Fables #101 (DC/Vertigo, $2.99, Bill Willingham, Eric Shanower) – After the battle with Mr. Dark last issue (and aftermath thereof), we briefly switch gears with an issue concentrating on Bufkin the (formerly flying) monkey, who gets conned by the Magic Mirror into climbing up the ancient magical tree beneath Fabletown in order to perform various heroic deeds, and hopefully find a way to escape the Fabletown business office, which is currently cut off from Earth due to the events last issue. He winds up in his old stomping grounds of Oz, and helps the Bungle the cat (who appears to no longer be made of glass), Sawhorse the wooden horse, and Jack Pumpkinhead who are trying to escape from the prisons of the Nome King, who has taken over Oz.
For those whose familiarity with Oz begins and ends with the movie, these characters will be new, but for those of us who have read the original novels, we're on familiar territory. All of this has Willingham's signature approach to this sort of story, and Shanower (who has no small familiarity with Baum's original stories, having written and drawn several original Oz graphic novels back in the late 80's) provides some simply wonderful art. There's a nice touch with the coloring; the first half of the story, in the business office and in where Bufkin is climbing the tree, is done in muted tones, but when he shows up in Oz the colors are bright and vibrant. I know some people haven't cared so much for the recent storylines after the war with the Adversary, but this issue is a real corker. I only wish the next issue would continue this storyline, instead of starting a different one. That said, this issue is excellent, and highly recommended.
Conan: Road of Kings #2 (Dark Horse, $3.50, Roy Thomas, Mike Hawthorne) – After finding themselves in Shadizar the Wicked, Conan and Krimsar engage in some thievery, while Olivia still wishes to return to Ophir. Honestly, I didn't care much for this issue. Hawthorne's art is okay, but compared to some of the recent Conan artists is nothing special, and Thomas's script feels rather bland and generic, something I never expecting to say about one of his Conan stories. I hope this is just a momentary dip in quality; the first issue was better than this, and hopefully the following issue will pick back up.
The Spider and Domino Lady #1 (Moonstone, $3.99, Nancy Holder, Joe Gentile, E.M Gist) – A fun little one-shot teaming up two very different pulp characters. The format is similar to the Battle For L.A. one-shot from a few weeks ago, in that you have a lot of text with the occasional black-and-white illustration used as a centerpiece. Overall, I liked this better than Battle For L.A. Holder and Gentile's story works well, being a good, fast-paced story that still showcases the differences between the personalities of our two lead characters. Gist's art helps to highlight the mood of the story nicely, although I'd still like to see these stories attempted in a more traditional comic book format... if you're going to primarily rely on text to tell your tale, why not just publish these as short stories in a prose book? Still, if you have an interest in pulp-style storytelling, this certainly worth picking up. Edit: I forgot to mention that there are a couple of rather glaring typos in the text. These appear to be word processing notes that didn't get caught in the final edit.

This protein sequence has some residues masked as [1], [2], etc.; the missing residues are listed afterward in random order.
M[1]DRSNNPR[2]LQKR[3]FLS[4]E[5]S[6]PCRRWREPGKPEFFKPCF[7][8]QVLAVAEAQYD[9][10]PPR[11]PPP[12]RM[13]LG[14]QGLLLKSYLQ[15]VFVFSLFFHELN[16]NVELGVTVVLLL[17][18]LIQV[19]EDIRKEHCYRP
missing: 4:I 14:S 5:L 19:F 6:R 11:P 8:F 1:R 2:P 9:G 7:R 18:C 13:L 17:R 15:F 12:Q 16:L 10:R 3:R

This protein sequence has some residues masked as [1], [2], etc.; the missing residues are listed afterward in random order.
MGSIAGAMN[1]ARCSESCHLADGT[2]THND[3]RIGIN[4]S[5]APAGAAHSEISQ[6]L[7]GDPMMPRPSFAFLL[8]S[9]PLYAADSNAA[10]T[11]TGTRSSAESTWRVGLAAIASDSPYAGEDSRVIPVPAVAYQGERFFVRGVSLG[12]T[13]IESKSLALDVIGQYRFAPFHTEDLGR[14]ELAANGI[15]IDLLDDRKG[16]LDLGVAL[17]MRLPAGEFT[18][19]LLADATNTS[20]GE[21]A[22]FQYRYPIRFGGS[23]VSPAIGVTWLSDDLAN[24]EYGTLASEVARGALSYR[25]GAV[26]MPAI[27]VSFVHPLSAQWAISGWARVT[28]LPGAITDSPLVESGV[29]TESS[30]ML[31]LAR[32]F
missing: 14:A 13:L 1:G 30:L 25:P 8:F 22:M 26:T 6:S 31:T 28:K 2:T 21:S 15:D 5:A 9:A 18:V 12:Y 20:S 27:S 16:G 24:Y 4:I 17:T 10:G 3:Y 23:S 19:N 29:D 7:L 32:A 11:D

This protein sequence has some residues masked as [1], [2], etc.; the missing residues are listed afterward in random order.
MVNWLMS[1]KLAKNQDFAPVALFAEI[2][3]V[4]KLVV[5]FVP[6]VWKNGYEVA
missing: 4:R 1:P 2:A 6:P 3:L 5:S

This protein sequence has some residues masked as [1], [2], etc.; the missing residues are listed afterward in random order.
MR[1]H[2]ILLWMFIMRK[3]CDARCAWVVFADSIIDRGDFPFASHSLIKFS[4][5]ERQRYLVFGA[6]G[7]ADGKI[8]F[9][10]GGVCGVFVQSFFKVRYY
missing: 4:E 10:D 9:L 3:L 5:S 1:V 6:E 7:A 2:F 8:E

Glamourpuss #17 (Aardvark-Vanaheim, $3.00, Dave Sim) – This issue forgoes for the most part the satirical look at the fashion industry via the title character that we normally get, instead spending about half the issue with various illustrations and quotes from John F. Kennedy. The rest of the issue continues the history of photorealism in comics, concerning a meeting between comic strip artists Alex Raymond and Stan Drake. Honestly, either you groove on this sort of thing, or you don't. If you didn't care for this book initially, this issue isn't going to change your minds. For me, part of the appeal is seeing Sim's approach to photorealism; even when attempting to mimic another artist in this manner – and honestly, he doesn't do a bad job of it - you can still see that it's clearly a Sim piece of art.
The Savage Sword of Kull, vol 1 (Dark Horse, $19.99, Roy Thomas, Doug Moench, Chuck Dixon, Marie and John Severin, Geof Isherwood, others) – Picked this one up a while back, but just recently got around to finishing it. This volume collects all of the black-and-white Kull stories that Marvel did in the 70's and 80's. Given that it covers about a decade and a half, with a wide variety of writers and artists, the overall quality varies quite a bit, but overall these stories reprinted here are fairly enjoyable. My main complaint is that one of the major storylines reprinted here – where Kull loses his throne to Thulsa Doom - had its beginnings in a color comic, and was concluded in another color comic; neither are reprinted here, so we only get the middle chapters. A summary of this (and other) Kull comic book storylines is touched on in a later text piece that is also reprinted, but until you get there the lack of a beginning or ending for that particular storyline is somewhat jarring. A text summary bookending these middle chapters would have been appreciated.
That complaint aside, most of the stories and art are quite good, and you certainly get a lot of bang for your buck. If you like Howard's orignal barbarian king, this is easily worth picking up.